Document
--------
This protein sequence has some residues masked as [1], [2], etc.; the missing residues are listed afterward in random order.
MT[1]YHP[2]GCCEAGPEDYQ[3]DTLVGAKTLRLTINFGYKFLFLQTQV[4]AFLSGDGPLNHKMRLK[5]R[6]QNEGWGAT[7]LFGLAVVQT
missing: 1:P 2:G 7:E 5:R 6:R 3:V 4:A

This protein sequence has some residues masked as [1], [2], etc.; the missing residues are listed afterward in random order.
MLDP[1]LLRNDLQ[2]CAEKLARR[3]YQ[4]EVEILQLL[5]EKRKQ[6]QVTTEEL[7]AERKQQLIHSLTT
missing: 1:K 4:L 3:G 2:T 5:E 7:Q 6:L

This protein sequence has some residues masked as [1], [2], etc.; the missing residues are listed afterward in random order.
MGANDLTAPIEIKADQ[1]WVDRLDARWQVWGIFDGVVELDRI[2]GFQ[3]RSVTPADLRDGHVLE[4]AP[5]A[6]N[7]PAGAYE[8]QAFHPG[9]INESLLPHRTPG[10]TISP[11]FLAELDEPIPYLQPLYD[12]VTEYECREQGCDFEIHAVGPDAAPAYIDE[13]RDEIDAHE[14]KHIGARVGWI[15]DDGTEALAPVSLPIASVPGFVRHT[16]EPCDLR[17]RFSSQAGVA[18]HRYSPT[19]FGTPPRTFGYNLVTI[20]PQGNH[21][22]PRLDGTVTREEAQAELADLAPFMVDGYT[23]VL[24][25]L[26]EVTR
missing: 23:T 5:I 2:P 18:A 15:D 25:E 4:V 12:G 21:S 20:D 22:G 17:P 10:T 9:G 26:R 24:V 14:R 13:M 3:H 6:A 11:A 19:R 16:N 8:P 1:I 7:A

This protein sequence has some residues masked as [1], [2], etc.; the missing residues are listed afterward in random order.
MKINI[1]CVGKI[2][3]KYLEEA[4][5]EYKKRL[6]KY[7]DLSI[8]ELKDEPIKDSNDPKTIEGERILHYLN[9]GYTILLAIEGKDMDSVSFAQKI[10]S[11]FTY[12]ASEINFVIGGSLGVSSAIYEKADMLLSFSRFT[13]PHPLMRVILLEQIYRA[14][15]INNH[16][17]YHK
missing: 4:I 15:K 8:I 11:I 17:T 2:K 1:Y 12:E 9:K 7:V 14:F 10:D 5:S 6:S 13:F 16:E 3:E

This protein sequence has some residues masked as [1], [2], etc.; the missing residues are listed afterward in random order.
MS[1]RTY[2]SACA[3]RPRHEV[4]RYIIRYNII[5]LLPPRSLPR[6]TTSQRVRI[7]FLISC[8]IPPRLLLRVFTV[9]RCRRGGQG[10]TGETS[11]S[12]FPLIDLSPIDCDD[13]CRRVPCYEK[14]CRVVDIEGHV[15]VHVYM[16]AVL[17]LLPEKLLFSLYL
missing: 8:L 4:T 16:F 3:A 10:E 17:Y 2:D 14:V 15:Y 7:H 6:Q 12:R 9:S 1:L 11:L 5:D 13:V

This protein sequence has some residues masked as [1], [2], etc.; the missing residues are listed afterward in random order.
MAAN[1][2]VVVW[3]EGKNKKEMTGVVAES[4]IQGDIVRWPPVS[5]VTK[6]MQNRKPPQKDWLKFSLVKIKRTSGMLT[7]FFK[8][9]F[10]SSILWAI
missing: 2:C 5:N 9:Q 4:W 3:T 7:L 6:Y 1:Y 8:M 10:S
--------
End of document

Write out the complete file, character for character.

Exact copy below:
This protein sequence has some residues masked as [1], [2], etc.; the missing residues are listed afterward in random order.
MT[1]YHP[2]GCCEAGPEDYQ[3]DTLVGAKTLRLTINFGYKFLFLQTQV[4]AFLSGDGPLNHKMRLK[5]R[6]QNEGWGAT[7]LFGLAVVQT
missing: 1:P 2:G 7:E 5:R 6:R 3:V 4:A

This protein sequence has some residues masked as [1], [2], etc.; the missing residues are listed afterward in random order.
MLDP[1]LLRNDLQ[2]CAEKLARR[3]YQ[4]EVEILQLL[5]EKRKQ[6]QVTTEEL[7]AERKQQLIHSLTT
missing: 1:K 4:L 3:G 2:T 5:E 7:Q 6:L

This protein sequence has some residues masked as [1], [2], etc.; the missing residues are listed afterward in random order.
MGANDLTAPIEIKADQ[1]WVDRLDARWQVWGIFDGVVELDRI[2]GFQ[3]RSVTPADLRDGHVLE[4]AP[5]A[6]N[7]PAGAYE[8]QAFHPG[9]INESLLPHRTPG[10]TISP[11]FLAELDEPIPYLQPLYD[12]VTEYECREQGCDFEIHAVGPDAAPAYIDE[13]RDEIDAHE[14]KHIGARVGWI[15]DDGTEALAPVSLPIASVPGFVRHT[16]EPCDLR[17]RFSSQAGVA[18]HRYSPT[19]FGTPPRTFGYNLVTI[20]PQGNH[21][22]PRLDGTVTREEAQAELADLAPFMVDGYT[23]VL[24][25]L[26]EVTR
missing: 23:T 5:I 2:P 18:A 15:D 25:E 4:V 12:G 21:S 20:D 22:G 17:P 10:T 9:G 26:R 24:V 14:R 13:M 3:H 6:A 11:A 19:R 16:N 8:P 1:I 7:A

This protein sequence has some residues masked as [1], [2], etc.; the missing residues are listed afterward in random order.
MKINI[1]CVGKI[2][3]KYLEEA[4][5]EYKKRL[6]KY[7]DLSI[8]ELKDEPIKDSNDPKTIEGERILHYLN[9]GYTILLAIEGKDMDSVSFAQKI[10]S[11]FTY[12]ASEINFVIGGSLGVSSAIYEKADMLLSFSRFT[13]PHPLMRVILLEQIYRA[14][15]INNH[16][17]YHK
missing: 4:I 15:K 8:I 11:I 17:T 2:K 1:Y 12:E 9:K 7:V 14:F 10:D 5:S 6:S 13:F 16:E 3:E

This protein sequence has some residues masked as [1], [2], etc.; the missing residues are listed afterward in random order.
MS[1]RTY[2]SACA[3]RPRHEV[4]RYIIRYNII[5]LLPPRSLPR[6]TTSQRVRI[7]FLISC[8]IPPRLLLRVFTV[9]RCRRGGQG[10]TGETS[11]S[12]FPLIDLSPIDCDD[13]CRRVPCYEK[14]CRVVDIEGHV[15]VHVYM[16]AVL[17]LLPEKLLFSLYL
missing: 8:L 4:T 16:F 3:A 10:E 17:Y 2:D 14:V 15:Y 7:H 6:Q 12:R 9:S 1:L 11:L 5:D 13:V

This protein sequence has some residues masked as [1], [2], etc.; the missing residues are listed afterward in random order.
MAAN[1][2]VVVW[3]EGKNKKEMTGVVAES[4]IQGDIVRWPPVS[5]VTK[6]MQNRKPPQKDWLKFSLVKIKRTSGMLT[7]FFK[8][9]F[10]SSILWAI
missing: 2:C 5:N 9:Q 4:W 3:T 7:L 6:Y 1:Y 8:M 10:S